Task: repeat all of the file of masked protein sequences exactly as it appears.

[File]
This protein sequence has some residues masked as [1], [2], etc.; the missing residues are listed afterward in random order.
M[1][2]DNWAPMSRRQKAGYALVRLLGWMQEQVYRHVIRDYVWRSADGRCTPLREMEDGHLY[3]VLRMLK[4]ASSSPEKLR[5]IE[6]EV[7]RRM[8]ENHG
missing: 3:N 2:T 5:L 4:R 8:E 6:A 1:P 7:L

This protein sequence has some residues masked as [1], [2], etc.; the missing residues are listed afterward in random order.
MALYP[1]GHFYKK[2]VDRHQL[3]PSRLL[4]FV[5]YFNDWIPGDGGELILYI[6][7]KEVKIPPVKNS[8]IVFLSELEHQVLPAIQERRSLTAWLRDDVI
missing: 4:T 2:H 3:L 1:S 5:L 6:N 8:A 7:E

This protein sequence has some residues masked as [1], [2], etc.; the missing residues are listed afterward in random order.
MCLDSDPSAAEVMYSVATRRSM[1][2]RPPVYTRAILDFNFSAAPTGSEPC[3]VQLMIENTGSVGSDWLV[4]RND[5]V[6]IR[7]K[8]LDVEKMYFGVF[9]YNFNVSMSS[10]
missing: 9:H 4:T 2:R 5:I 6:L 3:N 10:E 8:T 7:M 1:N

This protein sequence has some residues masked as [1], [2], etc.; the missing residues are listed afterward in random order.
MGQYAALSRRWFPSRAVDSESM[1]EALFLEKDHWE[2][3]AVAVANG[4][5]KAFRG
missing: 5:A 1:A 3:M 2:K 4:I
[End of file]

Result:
This protein sequence has some residues masked as [1], [2], etc.; the missing residues are listed afterward in random order.
M[1][2]DNWAPMSRRQKAGYALVRLLGWMQEQVYRHVIRDYVWRSADGRCTPLREMEDGHLY[3]VLRMLK[4]ASSSPEKLR[5]IE[6]EV[7]RRM[8]ENHG
missing: 3:N 2:T 5:L 4:R 8:E 6:A 1:P 7:L

This protein sequence has some residues masked as [1], [2], etc.; the missing residues are listed afterward in random order.
MALYP[1]GHFYKK[2]VDRHQL[3]PSRLL[4]FV[5]YFNDWIPGDGGELILYI[6][7]KEVKIPPVKNS[8]IVFLSELEHQVLPAIQERRSLTAWLRDDVI
missing: 4:T 2:H 3:L 1:S 5:L 6:N 8:A 7:E

This protein sequence has some residues masked as [1], [2], etc.; the missing residues are listed afterward in random order.
MCLDSDPSAAEVMYSVATRRSM[1][2]RPPVYTRAILDFNFSAAPTGSEPC[3]VQLMIENTGSVGSDWLV[4]RND[5]V[6]IR[7]K[8]LDVEKMYFGVF[9]YNFNVSMSS[10]
missing: 9:H 4:T 2:R 5:I 6:L 3:N 10:E 8:T 7:M 1:N

This protein sequence has some residues masked as [1], [2], etc.; the missing residues are listed afterward in random order.
MGQYAALSRRWFPSRAVDSESM[1]EALFLEKDHWE[2][3]AVAVANG[4][5]KAFRG
missing: 5:A 1:A 3:M 2:K 4:I